Dutch gin brand 1689’s Queen Mary Edition rescues bruised raspberries and strawberries to create a naturally pink gin that embraces another modern trait, the revived ancient recipe, this one dating back 300 years and unearthed in the British Library.

This is the big one for dozens of gin producers, keeping logistics simple, costs low and fostering immense amounts of goodwill.

Few major cities are without gins that generate a certain sense of civic pride; Manchester, Edinburgh, Glasgow, Leeds, Newcastle, Glasgow and Brighton all have one eponymous gin, and some have more that express the personality of their location.

Nolan Kane of Leeds-based Folklore sees its gin as “a collaboration of local creatives and businesses throughout Yorkshire”, ranging from the ingredients suppliers to packaging designers and manufacturers.

Mutual local support also extends into rural gins. Tobermory whisky claims to be the first to put its distillery name to a gin, making it with the help of Hebridean tea, grown locally by an inhabitant of Mull, where the distillery is located.

Essex start-up Oystermen gin has input on packaging from a local artist and a poet and features the flowering sea plant oyster leaf in its botanical bill. “The motive is to promote our beautiful Essex coastline and its fine produce and artists,” says co-founder Godwin Baron.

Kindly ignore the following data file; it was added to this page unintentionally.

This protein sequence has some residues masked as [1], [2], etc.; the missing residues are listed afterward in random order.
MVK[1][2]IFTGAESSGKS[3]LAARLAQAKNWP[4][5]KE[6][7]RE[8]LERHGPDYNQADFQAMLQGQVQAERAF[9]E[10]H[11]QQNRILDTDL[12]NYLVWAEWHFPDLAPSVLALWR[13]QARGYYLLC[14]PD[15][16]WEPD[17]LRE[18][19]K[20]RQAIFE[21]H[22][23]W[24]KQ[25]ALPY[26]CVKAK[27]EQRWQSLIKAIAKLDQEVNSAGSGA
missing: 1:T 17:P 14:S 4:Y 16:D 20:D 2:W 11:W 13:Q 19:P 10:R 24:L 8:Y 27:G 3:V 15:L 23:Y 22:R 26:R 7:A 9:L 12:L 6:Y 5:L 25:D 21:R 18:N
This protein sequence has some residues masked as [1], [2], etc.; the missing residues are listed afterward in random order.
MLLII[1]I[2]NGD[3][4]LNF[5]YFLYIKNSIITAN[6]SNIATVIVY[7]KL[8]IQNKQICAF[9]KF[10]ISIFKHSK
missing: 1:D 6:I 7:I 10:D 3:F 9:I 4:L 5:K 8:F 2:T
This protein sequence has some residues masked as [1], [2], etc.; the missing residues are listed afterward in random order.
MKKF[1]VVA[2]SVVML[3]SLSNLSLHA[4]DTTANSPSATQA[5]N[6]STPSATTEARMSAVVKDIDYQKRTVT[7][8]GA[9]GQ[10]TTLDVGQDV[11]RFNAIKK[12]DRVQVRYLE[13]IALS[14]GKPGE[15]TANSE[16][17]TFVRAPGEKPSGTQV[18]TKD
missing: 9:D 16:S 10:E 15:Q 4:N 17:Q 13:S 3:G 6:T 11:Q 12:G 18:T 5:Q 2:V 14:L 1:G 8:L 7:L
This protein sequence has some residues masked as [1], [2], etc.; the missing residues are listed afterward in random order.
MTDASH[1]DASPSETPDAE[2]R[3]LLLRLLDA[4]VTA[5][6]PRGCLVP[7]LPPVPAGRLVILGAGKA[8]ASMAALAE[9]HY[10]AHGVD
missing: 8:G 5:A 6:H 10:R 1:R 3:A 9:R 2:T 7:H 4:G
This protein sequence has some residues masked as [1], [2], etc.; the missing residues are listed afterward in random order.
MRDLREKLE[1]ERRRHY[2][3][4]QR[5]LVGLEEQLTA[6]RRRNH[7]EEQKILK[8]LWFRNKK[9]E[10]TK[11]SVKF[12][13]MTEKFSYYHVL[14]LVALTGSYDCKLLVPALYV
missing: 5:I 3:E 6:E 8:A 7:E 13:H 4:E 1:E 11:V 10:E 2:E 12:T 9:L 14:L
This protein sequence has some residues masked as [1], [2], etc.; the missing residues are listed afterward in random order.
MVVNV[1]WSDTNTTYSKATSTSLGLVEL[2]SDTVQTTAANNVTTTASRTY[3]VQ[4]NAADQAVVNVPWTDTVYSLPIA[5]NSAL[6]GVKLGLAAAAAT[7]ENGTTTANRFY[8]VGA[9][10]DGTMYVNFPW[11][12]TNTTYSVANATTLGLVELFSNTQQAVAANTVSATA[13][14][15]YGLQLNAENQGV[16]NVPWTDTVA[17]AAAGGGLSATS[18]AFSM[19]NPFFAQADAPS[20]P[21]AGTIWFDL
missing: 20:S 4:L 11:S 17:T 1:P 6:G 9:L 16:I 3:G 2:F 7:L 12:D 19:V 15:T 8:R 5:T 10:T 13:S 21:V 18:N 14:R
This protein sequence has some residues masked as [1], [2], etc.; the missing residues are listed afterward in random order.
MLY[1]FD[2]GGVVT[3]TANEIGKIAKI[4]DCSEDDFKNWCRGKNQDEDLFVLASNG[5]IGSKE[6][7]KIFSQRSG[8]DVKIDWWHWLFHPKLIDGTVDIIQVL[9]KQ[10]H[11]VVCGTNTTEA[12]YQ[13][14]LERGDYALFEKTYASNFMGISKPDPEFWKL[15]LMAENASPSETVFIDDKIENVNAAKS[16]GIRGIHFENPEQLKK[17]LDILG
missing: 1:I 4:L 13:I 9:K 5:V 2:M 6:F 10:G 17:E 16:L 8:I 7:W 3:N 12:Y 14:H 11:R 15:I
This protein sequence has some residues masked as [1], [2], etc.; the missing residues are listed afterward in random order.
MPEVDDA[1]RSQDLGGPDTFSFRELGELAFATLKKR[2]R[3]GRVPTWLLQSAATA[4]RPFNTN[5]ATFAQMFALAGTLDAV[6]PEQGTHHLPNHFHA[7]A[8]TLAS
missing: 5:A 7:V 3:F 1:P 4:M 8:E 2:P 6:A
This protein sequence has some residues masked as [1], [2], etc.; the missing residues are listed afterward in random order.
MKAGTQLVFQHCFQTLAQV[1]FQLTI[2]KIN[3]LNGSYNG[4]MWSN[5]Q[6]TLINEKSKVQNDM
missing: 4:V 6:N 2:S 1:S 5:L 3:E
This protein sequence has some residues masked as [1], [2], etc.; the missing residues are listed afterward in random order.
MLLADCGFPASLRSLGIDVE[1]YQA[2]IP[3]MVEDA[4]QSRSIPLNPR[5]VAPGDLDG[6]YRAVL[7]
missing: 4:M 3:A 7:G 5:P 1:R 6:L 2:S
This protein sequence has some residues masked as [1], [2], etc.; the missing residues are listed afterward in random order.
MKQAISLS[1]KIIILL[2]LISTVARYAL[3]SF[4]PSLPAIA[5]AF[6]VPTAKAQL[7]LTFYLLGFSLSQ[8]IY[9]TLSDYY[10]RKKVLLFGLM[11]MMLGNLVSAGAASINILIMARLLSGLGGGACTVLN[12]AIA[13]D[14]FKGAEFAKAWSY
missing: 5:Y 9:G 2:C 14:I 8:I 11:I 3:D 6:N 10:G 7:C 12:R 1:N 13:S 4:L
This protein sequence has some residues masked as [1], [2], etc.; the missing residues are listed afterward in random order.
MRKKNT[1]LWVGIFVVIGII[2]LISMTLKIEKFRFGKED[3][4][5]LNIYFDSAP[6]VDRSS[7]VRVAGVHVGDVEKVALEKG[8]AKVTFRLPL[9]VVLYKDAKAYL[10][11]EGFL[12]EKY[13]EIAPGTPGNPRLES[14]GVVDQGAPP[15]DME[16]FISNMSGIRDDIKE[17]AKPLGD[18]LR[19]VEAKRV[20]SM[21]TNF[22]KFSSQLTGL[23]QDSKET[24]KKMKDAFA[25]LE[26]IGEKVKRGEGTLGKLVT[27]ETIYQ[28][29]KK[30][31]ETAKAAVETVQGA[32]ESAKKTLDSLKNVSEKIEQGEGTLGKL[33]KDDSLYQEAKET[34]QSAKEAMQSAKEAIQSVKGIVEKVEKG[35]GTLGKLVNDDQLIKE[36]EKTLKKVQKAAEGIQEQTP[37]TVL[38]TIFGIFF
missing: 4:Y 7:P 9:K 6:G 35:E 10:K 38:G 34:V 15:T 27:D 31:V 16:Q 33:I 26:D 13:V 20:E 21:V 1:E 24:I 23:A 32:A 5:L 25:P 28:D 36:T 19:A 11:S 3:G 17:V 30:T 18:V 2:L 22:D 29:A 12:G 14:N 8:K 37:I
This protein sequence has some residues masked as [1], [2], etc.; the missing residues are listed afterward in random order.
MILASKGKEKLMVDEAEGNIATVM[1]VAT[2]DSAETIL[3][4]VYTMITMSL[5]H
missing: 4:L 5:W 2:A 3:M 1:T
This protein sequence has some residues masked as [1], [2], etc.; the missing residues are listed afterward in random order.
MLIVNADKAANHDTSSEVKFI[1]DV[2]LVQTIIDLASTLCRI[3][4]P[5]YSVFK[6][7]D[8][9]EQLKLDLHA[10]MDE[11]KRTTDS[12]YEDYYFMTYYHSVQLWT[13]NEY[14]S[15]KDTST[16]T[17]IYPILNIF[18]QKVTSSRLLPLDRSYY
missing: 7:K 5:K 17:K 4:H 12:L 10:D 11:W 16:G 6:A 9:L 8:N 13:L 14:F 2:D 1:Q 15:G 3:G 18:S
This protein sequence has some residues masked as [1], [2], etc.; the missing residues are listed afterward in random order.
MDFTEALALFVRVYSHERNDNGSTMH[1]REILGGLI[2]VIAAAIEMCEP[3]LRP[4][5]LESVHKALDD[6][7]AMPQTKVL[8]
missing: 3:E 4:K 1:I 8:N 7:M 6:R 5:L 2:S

Rooting around in hedgerows for wild-growing ingredients provides the consumer hook for many producers.

Rupert Holloway launched Dorset’s Conker gin in 2015 after foraging escapades on the cliffs above Bournemouth and it’s now made with ingredients similarly sourced from along the county’s coast and from the New Forest. “We are the real deal,” he declares, “the foragers, the distillers and the bottlers,” he says of the plant-to-pack operation, whose gin is sold through Love Drinks.

London-based 58 Gin makes sloe gin with foraged berries from the Kent countryside and an Apple & Hibiscus gin using wonky apples that are unwanted by fruit and veg retailers.

Ben Lomond gin features foraged rowan berries and hand-picked blackcurrants from the Loch Lomond & Trossachs National Park.

These are the gins that wear their hearts on their shrink-sleeve labels, whether that involves an ethical stance or raising funds for good causes. Often there’s a crossover with “local is best” where trimming road miles creates sustainability stories.

Brighton Gin’s Kathy Caton stakes a claim to being “the UK’s first vegan-certified gin, including not just the liquid – based on organic wheat and fresh citrus peels, unwaxed to ensure no animal products – but also all of our packaging, including the bottle sealing wax and the glue for the label”.

Mangrove’s Elephant gin funds a sanctuary and a team of rangers who protect the pachyderms in Kenya and a wildlife conservation education centre in South Africa.

One Gin donates 10% of its profits to projects to supply fresh water to some of the world’s poorest communities – and it claims to be vegetarian, vegan, gluten-free and certified kosher.

October 2020